While global investment in clean energy fell by 11 percent in 2012, the dip still left last year as the second most successful year ever for the sector. And despite the speed bump, the planet’s installed capacity to generate wind power shot up from 238 gigawatts to slightly more than 282 gigawatts last year, according to numbers compiled by the Global Wind Energy Council.
The increase was driven by China and the United States, which both installed roughly 13 gigawatts a pop, bringing their cumulative totals to 75.6 gigawatts and 60 gigawatts, respectively. The GWEC’s numbers for the spike in U.S. wind capacity are a bit higher than the 10.7 gigawatts reported recently by the Federal Energy Regulatory Commission — but even under that lower estimate, wind’s newly installed capacity beat out every other form of American power.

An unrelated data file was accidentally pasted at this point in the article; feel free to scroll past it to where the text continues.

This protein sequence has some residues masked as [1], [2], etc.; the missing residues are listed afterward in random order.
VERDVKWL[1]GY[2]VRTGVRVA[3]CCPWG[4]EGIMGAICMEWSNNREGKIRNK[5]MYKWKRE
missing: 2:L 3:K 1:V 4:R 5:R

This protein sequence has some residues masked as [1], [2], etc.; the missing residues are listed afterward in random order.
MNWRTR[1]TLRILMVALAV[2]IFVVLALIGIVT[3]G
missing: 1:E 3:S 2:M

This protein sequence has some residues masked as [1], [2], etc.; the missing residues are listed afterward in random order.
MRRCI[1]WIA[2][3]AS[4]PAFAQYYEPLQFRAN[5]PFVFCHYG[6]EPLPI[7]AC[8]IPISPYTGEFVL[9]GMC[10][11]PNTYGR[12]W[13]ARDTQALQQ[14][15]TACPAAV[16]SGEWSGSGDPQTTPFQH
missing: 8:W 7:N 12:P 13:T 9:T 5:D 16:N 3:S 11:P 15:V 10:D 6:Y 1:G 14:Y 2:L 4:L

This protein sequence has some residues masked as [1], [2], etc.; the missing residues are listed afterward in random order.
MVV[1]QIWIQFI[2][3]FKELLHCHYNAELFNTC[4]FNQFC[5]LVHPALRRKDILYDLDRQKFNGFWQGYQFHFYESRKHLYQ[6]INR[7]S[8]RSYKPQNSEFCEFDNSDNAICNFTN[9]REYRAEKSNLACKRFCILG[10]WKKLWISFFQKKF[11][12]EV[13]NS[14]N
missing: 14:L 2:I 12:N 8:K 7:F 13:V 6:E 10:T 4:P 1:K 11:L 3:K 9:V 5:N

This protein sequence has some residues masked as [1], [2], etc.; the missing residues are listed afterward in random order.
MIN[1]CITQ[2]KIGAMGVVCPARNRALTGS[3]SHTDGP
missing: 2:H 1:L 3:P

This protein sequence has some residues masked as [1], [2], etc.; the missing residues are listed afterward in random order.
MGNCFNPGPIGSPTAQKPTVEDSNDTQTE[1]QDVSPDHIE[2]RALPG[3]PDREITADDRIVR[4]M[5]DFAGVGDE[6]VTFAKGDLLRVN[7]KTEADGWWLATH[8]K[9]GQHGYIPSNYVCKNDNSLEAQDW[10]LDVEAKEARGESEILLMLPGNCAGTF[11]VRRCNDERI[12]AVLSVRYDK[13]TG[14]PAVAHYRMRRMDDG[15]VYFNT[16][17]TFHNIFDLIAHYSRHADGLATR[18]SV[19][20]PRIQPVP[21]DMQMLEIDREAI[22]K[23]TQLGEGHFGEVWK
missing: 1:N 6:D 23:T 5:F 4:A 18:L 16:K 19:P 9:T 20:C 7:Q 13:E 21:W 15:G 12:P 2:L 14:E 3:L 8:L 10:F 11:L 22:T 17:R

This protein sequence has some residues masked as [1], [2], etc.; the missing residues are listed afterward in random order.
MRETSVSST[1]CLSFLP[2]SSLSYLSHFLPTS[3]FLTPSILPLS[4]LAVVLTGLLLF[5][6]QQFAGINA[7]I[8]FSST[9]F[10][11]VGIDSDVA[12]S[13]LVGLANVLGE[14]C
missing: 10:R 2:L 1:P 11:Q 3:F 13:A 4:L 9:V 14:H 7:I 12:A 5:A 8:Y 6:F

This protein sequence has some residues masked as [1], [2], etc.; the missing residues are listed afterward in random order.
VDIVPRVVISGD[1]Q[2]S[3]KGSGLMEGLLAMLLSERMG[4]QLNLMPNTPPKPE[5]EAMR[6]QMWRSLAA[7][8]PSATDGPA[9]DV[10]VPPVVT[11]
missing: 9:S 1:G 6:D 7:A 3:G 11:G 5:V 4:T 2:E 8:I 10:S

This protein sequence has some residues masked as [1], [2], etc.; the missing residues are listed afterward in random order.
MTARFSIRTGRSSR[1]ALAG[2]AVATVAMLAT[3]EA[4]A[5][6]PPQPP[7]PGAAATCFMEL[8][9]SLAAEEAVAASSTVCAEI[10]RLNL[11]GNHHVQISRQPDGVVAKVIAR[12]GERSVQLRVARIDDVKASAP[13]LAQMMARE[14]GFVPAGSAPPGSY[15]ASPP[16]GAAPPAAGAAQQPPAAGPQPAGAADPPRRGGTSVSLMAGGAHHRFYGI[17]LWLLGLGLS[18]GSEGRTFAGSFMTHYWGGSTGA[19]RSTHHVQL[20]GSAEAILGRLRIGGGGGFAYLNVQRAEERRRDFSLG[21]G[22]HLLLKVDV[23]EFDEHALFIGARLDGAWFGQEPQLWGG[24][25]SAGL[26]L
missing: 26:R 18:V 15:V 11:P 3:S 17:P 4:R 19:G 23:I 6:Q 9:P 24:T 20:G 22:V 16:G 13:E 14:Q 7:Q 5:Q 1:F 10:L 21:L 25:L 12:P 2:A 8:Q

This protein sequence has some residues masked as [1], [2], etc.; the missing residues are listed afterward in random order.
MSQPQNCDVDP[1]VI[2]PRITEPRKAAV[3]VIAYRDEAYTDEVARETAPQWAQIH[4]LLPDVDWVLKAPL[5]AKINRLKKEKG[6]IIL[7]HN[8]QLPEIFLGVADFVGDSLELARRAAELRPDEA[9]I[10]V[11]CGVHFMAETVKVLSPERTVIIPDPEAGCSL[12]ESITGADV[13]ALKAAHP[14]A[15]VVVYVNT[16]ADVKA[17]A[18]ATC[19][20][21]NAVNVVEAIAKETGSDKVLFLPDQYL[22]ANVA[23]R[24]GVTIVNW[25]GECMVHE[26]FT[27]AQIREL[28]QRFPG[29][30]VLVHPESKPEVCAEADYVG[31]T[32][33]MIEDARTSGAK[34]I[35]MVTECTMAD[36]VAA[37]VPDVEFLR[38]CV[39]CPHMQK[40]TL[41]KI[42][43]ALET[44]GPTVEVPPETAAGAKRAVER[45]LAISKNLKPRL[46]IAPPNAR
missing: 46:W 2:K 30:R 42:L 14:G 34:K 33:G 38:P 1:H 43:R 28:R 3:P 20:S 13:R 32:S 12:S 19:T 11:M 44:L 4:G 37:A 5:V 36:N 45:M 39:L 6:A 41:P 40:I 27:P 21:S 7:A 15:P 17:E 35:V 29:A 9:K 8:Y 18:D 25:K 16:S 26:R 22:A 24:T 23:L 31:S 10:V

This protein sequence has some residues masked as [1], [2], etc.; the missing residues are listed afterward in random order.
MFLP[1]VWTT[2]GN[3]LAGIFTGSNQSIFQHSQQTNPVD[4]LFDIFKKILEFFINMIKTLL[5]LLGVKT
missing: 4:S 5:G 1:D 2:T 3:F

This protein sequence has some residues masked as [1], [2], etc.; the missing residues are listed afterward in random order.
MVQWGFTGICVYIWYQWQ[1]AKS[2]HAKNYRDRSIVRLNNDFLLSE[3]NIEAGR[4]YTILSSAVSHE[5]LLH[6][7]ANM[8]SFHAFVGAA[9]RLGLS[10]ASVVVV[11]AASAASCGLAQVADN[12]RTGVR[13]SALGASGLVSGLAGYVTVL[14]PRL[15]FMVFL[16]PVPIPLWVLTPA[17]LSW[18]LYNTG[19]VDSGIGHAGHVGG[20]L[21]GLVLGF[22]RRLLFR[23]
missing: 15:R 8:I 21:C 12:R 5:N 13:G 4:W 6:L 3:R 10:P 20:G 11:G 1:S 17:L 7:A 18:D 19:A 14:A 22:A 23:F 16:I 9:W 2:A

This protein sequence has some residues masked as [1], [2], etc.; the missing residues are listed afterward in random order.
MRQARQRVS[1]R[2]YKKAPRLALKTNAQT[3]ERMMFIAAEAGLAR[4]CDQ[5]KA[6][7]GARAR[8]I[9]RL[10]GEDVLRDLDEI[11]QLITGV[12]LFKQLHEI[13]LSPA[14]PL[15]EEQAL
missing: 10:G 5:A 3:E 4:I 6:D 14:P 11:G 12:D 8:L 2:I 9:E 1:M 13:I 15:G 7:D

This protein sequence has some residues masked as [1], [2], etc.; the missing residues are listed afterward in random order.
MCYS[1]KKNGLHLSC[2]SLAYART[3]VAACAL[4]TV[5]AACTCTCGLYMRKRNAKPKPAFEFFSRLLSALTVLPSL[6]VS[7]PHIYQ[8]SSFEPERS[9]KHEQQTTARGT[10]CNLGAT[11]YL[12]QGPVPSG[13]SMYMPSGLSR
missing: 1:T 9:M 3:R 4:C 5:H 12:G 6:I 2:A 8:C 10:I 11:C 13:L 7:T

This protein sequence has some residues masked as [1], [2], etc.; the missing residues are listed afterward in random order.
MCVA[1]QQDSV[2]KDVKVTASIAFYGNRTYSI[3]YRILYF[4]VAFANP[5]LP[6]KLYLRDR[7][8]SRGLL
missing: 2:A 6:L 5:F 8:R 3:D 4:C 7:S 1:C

Overall, the 2011 to 2012 jump reported by the GWEC was almost 20 percent:
How much power these new installations generate? In 2010, American wind power utilized 27.4 percent of its nameplate capacity. But that’s the nature of wind, and the increase in capacity is a sign of wind’s economic viability. Bloomberg New ...